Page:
A Prayer for the United States of America

God our Father, Giver of life, we entrust the United States of America to your loving care.
You are the rock on which this nation was founded. You alone are the true source of our cherished rights to life, liberty, and the pursuit of happiness.

Reclaim this land for Your glory and dwell among Your people.
Send your Spirit to touch the hearts of our nation’s leaders.

Open their minds to the great worth of human life and the responsibilities that accompany human freedom. Remind your people that true happiness is rooted in seeking and doing Your will.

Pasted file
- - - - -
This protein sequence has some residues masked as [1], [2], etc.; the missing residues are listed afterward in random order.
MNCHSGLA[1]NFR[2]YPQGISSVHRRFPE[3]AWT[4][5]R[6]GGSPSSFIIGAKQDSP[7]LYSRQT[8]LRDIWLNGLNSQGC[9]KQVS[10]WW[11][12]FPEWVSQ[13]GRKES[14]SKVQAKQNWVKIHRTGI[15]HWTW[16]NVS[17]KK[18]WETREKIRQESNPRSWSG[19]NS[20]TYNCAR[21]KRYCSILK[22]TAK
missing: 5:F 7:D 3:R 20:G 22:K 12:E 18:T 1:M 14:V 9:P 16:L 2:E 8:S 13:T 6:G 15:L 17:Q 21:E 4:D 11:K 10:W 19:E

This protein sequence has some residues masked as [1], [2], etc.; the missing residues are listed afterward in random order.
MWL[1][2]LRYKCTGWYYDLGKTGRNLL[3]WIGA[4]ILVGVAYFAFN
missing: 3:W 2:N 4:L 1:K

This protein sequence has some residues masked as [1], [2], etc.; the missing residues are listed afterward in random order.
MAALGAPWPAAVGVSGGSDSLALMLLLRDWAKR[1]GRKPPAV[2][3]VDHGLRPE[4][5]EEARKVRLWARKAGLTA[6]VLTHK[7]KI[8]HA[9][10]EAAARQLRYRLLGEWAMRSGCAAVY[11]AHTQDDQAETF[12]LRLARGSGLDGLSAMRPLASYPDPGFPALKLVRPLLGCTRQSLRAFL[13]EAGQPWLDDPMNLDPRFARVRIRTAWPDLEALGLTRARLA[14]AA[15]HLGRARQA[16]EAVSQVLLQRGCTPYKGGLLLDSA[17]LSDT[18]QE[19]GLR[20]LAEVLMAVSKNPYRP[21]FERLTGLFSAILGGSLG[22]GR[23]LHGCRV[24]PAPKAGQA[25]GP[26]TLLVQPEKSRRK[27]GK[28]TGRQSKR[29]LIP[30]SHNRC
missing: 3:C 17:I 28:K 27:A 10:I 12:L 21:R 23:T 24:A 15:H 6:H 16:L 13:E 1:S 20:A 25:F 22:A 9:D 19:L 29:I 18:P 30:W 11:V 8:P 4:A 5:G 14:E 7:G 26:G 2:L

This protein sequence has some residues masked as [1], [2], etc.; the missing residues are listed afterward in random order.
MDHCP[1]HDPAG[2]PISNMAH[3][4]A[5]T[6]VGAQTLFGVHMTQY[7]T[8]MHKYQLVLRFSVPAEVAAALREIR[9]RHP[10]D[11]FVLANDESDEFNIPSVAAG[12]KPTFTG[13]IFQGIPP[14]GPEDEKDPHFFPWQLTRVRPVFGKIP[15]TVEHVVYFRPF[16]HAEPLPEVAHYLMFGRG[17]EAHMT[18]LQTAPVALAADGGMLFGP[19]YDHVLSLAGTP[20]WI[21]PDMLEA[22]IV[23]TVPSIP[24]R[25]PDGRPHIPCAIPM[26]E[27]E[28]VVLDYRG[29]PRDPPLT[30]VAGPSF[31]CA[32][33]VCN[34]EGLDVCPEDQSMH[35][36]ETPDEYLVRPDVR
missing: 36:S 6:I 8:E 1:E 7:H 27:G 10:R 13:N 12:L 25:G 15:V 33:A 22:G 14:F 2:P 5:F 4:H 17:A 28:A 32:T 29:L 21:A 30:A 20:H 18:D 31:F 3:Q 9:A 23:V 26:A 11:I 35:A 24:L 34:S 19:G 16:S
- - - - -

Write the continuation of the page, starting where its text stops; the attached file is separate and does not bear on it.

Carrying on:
Through the intercession of Mary Immaculate, Patroness of our land, grant us the courage to reject the “culture of death.” Lead us into a new millennium of life.
We ask this through Christ our Lord. Amen.

Listen to a reflective reading of today’s Gospel by Sr. Thérèse: 

Listen to my homily here: (Posted after morning Mass.)

Joyfully in the Lord,



Rev. Msgr. Edward J. Arnister
Pastor, St. Rose Parish
Belmar, NJ